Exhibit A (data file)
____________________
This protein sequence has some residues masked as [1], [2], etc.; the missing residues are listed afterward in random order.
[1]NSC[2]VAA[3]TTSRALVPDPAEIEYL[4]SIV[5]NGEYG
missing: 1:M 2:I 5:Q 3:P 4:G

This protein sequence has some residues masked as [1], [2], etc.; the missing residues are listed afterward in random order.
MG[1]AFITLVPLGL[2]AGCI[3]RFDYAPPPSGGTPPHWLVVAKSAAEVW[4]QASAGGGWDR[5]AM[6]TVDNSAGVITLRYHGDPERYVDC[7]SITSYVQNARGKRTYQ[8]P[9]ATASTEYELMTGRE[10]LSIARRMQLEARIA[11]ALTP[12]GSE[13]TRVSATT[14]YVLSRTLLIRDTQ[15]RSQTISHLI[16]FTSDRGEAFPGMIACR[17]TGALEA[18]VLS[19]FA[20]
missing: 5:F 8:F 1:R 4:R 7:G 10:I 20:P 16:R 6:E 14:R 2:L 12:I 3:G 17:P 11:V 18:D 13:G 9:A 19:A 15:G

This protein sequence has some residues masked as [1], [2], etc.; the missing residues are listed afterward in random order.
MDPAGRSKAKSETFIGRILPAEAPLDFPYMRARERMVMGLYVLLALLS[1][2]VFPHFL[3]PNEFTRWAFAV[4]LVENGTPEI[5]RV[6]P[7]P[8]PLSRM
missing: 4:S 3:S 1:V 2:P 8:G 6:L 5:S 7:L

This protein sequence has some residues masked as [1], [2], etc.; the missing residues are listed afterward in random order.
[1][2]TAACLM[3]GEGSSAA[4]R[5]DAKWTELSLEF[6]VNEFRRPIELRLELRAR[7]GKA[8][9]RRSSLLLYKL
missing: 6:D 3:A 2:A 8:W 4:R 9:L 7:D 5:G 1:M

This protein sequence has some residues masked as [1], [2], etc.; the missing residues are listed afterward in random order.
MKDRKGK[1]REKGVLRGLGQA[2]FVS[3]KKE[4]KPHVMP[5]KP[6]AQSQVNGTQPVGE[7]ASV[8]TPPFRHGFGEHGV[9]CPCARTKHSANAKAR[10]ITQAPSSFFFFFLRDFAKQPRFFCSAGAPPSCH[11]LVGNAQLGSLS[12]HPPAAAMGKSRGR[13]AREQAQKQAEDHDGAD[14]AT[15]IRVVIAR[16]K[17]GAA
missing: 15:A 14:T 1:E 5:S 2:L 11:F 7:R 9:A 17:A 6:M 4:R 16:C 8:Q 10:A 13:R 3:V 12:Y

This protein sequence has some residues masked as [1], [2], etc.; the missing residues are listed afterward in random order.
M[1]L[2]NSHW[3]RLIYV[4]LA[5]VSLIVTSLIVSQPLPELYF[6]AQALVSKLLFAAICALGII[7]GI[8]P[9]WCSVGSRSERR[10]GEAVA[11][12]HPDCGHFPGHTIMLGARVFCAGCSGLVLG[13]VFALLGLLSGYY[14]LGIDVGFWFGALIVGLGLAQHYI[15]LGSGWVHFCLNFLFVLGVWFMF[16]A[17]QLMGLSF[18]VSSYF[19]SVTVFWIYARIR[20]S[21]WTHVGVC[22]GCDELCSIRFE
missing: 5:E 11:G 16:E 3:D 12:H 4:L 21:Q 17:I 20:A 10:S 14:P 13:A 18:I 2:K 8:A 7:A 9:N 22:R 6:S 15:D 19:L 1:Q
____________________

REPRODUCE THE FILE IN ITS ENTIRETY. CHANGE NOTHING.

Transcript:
This protein sequence has some residues masked as [1], [2], etc.; the missing residues are listed afterward in random order.
[1]NSC[2]VAA[3]TTSRALVPDPAEIEYL[4]SIV[5]NGEYG
missing: 1:M 2:I 5:Q 3:P 4:G

This protein sequence has some residues masked as [1], [2], etc.; the missing residues are listed afterward in random order.
MG[1]AFITLVPLGL[2]AGCI[3]RFDYAPPPSGGTPPHWLVVAKSAAEVW[4]QASAGGGWDR[5]AM[6]TVDNSAGVITLRYHGDPERYVDC[7]SITSYVQNARGKRTYQ[8]P[9]ATASTEYELMTGRE[10]LSIARRMQLEARIA[11]ALTP[12]GSE[13]TRVSATT[14]YVLSRTLLIRDTQ[15]RSQTISHLI[16]FTSDRGEAFPGMIACR[17]TGALEA[18]VLS[19]FA[20]
missing: 5:F 8:F 1:R 4:R 7:G 10:I 20:P 16:R 6:E 14:R 2:L 12:I 3:G 17:P 11:V 18:D 13:G 9:A 19:A 15:G

This protein sequence has some residues masked as [1], [2], etc.; the missing residues are listed afterward in random order.
MDPAGRSKAKSETFIGRILPAEAPLDFPYMRARERMVMGLYVLLALLS[1][2]VFPHFL[3]PNEFTRWAFAV[4]LVENGTPEI[5]RV[6]P[7]P[8]PLSRM
missing: 4:S 3:S 1:V 2:P 8:G 6:L 5:S 7:L

This protein sequence has some residues masked as [1], [2], etc.; the missing residues are listed afterward in random order.
[1][2]TAACLM[3]GEGSSAA[4]R[5]DAKWTELSLEF[6]VNEFRRPIELRLELRAR[7]GKA[8][9]RRSSLLLYKL
missing: 6:D 3:A 2:A 8:W 4:R 9:L 7:D 5:G 1:M

This protein sequence has some residues masked as [1], [2], etc.; the missing residues are listed afterward in random order.
MKDRKGK[1]REKGVLRGLGQA[2]FVS[3]KKE[4]KPHVMP[5]KP[6]AQSQVNGTQPVGE[7]ASV[8]TPPFRHGFGEHGV[9]CPCARTKHSANAKAR[10]ITQAPSSFFFFFLRDFAKQPRFFCSAGAPPSCH[11]LVGNAQLGSLS[12]HPPAAAMGKSRGR[13]AREQAQKQAEDHDGAD[14]AT[15]IRVVIAR[16]K[17]GAA
missing: 15:A 14:T 1:E 5:S 2:L 11:F 7:R 9:A 17:A 6:M 4:R 16:C 8:Q 10:A 13:R 3:V 12:Y

This protein sequence has some residues masked as [1], [2], etc.; the missing residues are listed afterward in random order.
M[1]L[2]NSHW[3]RLIYV[4]LA[5]VSLIVTSLIVSQPLPELYF[6]AQALVSKLLFAAICALGII[7]GI[8]P[9]WCSVGSRSERR[10]GEAVA[11][12]HPDCGHFPGHTIMLGARVFCAGCSGLVLG[13]VFALLGLLSGYY[14]LGIDVGFWFGALIVGLGLAQHYI[15]LGSGWVHFCLNFLFVLGVWFMF[16]A[17]QLMGLSF[18]VSSYF[19]SVTVFWIYARIR[20]S[21]WTHVGVC[22]GCDELCSIRFE
missing: 5:E 11:G 16:E 3:D 12:H 4:L 21:Q 17:I 20:A 10:S 14:P 13:A 18:I 2:K 8:A 7:A 9:N 22:R 6:S 15:D 19:L 1:Q